Hipsters Must Die

Illustration by J.T. Steiny

Merriam-Webster’s 2004 word of the year was “blog”; the New Oxford American Dictionary’s 2005 word of the year was “podcast”; and in October the L.A. Times featured a front-page story about our own Mark “the Cobrasnake” Hunter. Yup, for some reason a weird subspecies of hipster has lately become the subject of ubiquitous media fascination. We call them “indie yuppies” — Yindies for short. They are well employed, or endowed with trust funds. They think chic gizmos (like digital cameras and iPods) go best with indie rock. And while their tastes are a little more stylish than the mainstream, they’re also sort of bland, boring and interchangeable. (Think: Urban Outfitters, Death Cab for Cutie, KCRW.)

Yindies are the bread and butter of publications like this one, of course, but I’m hoping 2006’s word of the year will be “backlash” — if only to make room for some edgier, less twee and affected forms of expression. Unlike the hippies and Yippies, who spawned Charles Manson and the Weather Underground, Yindies will never do any real harm. But, armed with influence that far outweighs their actual numbers, they do occupy a precarious and troubling spot in our culture. Here’s a hypothetical picture of what might happen if the Yindie backlash doesn’t come. It’s not pretty.

1. Following in the footsteps of Johnny Cash and Neil Diamond, Billy Joel announces he will collaborate with Rick Rubin for a return to his roots as “a simple piano man.” In the autumn of ’06, Joel releases Moods Vol. I, the first album in a planned trilogy, featuring stripped-down covers by Leonard Cohen, Serge Gainsbourg, Ben Folds and Huey Lewis & the News — with Lewis and Joel duetting on “I Want a New Drug,” an allusion to Joel’s struggles with alcoholism. (This leads, in turn, to a surge in Lewis’ hipster cred; he tours the U.K. and major U.S. markets in the spring of ’07 with the Strokes as his backing band.)

2. Marking a radical turn in direction, Gucci deposes creative director Alexander McQueen and names American Apparel founder and CEO Dov Charney as his successor. Charney’s first couture line prominently features soft, brightly colored cotton, white piping and zippers.

3. In an effort to stanch mounting declines in readership, The New York Times adapts a blog-friendly format for its daily edition. A staffwide memo dictates that all weekday articles be reported in the form of top-10 lists following the inverted triangle format — wacky bits at the top, mundane shit at the end. (Stories about George Bush inevitably begin by quoting a funny malapropism, and conclude with the daily body count in Iraq.)

4. In a related effort, hundreds of newspapers switch Sunday supplements from the famously laughable Parade to a new general-interest edition of Vice magazine. The debut issue features a Terry Richardson portrait of Vice President Dick Cheney wearing only a camouflage Speedo and a “Victory is Ours” sun visor — a bold effort by the White House to connect with Generation Z.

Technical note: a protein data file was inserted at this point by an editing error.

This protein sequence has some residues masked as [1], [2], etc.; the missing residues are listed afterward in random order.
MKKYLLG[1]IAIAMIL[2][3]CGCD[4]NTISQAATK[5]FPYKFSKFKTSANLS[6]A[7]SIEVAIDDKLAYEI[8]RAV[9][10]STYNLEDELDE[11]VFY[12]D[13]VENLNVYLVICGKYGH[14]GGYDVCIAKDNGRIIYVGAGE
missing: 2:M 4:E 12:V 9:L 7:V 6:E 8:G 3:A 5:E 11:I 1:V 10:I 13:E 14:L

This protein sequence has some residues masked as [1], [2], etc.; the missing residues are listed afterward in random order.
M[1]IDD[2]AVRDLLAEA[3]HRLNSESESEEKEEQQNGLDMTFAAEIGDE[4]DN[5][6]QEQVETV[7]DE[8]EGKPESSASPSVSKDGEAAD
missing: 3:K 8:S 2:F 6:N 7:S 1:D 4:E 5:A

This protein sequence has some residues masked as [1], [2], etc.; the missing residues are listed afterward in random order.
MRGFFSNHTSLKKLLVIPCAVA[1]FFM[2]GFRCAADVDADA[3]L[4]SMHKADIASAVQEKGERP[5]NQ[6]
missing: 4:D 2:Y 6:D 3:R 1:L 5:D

5. Google.com purchases a 25 percent stake in Gawker Media, announcing plans to supplement major market sites like Wonkette (Washington, D.C.) and Defamer (Los Angeles) with local gossip sites GardenSite (New Jersey), Fargoed (North Dakota) and Omahipster (Nebraska).

6. It’s announced that the performers for 2007’s Super Bowl Halftime Show in Miami will be a new supergroup called The Clap Your Go Team Fire! The show will be sponsored by the newest addition to the MTV Networks family, Pitchfork Television.

7. On Wednesday, November 8, 2006, the morning after the California general election, it’s announced that a surprise write-in candidate has triumphed over Arnold Schwarzenegger. Our new governor is to be Steve Aoki, a.k.a. DJ Kid Millionaire — heir to the Benihana restaurant fortune and owner of the indie rock label Dim Mak (Bloc Party, The Kills, Das Oath). Aoki makes the following public statement: “I’m so inspired by the people of Los Angeles, the way they go to work every day. They’re fucking awesome.” His first official move is to make Silver Lake the new state capital, with plans to annex Brooklyn.

8. USA Today launches Pop Candy, a blog featuring trifles like a Q&A with American Idol also-ran Bo Bice and rumors of Gwen Stefani’s pregnancy. It’s written by a sexually ambiguous moppet named Whitney Matheson, who is pictured on the site sporting garage-rock bangs, Converse one-stars and high-water jeans.

9. Author Dave Eggers and director Spike Jonze begin work on a Tom Hanks–produced, live-action adaptation of Maurice Sendak’s Where the Wild Things Are, combining an indie-flick sensibility with blockbuster production values. Sendak is quoted in The New York Times as saying, “They call, they write, they send post cards, they show me script changes, they send me pornographic pictures and models of the monsters. They’re very attentive.”

10. Actually, those last two items aren’t predictions. They’re true. Maybe it’s too late!


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